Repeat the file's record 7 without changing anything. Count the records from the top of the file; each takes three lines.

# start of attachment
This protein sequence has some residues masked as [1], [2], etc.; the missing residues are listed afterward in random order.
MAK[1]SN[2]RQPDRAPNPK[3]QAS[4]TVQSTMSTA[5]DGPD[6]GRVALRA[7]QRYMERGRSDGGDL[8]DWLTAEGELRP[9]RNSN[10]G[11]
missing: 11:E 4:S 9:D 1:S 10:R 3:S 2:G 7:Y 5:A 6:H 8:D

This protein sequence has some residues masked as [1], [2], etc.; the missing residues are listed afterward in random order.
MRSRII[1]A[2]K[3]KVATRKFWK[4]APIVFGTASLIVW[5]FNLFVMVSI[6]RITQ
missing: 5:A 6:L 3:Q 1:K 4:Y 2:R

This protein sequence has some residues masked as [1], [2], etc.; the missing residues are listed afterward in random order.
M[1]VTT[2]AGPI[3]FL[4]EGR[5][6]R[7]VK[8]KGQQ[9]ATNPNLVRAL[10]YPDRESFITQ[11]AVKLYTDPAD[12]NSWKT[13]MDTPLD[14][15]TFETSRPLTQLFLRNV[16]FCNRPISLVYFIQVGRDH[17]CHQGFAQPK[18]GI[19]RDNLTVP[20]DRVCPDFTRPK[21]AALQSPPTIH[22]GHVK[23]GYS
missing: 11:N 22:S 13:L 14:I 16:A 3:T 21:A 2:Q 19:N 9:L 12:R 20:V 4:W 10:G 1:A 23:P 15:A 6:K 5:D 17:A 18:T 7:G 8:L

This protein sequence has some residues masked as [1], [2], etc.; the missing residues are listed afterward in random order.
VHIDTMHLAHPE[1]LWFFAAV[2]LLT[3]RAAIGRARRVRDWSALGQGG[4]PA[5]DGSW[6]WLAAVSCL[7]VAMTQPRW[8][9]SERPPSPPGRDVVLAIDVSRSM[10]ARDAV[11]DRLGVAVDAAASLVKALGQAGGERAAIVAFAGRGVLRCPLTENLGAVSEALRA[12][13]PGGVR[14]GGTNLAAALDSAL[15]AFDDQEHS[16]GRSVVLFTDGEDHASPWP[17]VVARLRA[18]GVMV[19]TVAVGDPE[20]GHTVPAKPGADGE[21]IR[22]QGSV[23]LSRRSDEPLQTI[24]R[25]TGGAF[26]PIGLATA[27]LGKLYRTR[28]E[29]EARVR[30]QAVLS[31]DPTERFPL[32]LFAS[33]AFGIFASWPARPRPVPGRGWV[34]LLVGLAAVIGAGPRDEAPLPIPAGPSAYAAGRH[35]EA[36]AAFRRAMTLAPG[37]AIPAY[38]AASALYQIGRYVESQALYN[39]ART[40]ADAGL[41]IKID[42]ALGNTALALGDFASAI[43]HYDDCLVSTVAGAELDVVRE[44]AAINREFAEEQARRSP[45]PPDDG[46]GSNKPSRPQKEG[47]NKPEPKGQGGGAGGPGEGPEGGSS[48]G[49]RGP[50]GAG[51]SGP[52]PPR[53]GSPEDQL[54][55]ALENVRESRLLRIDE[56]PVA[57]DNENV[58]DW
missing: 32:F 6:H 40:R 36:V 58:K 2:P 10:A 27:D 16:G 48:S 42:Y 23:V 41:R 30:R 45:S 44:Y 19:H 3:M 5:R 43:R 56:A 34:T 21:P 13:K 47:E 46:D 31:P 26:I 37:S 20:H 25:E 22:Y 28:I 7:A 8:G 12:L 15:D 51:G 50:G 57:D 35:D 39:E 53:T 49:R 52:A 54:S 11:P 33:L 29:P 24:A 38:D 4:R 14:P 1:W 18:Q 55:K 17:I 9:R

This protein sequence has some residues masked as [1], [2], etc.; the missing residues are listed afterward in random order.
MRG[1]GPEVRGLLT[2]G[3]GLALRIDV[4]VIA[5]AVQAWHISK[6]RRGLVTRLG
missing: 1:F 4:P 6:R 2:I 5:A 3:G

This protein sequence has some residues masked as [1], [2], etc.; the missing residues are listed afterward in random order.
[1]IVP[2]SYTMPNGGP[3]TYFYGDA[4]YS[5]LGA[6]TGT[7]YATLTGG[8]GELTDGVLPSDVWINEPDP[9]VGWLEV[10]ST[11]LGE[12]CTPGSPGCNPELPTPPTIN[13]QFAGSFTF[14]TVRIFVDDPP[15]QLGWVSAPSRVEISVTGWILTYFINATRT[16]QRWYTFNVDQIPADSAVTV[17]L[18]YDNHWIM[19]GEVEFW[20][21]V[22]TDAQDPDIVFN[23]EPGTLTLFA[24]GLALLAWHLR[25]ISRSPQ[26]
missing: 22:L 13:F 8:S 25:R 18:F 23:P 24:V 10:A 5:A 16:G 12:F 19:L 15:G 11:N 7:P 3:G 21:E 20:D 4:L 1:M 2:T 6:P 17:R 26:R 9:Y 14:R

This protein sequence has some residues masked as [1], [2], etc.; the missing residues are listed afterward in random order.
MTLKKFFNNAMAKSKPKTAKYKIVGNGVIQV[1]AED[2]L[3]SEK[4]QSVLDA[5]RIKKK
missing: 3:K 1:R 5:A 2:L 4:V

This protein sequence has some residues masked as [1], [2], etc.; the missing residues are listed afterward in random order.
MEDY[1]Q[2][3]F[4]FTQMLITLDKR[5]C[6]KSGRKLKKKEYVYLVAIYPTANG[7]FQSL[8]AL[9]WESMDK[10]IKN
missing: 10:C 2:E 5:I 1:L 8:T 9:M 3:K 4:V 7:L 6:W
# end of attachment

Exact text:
This protein sequence has some residues masked as [1], [2], etc.; the missing residues are listed afterward in random order.
MTLKKFFNNAMAKSKPKTAKYKIVGNGVIQV[1]AED[2]L[3]SEK[4]QSVLDA[5]RIKKK
missing: 3:K 1:R 5:A 2:L 4:V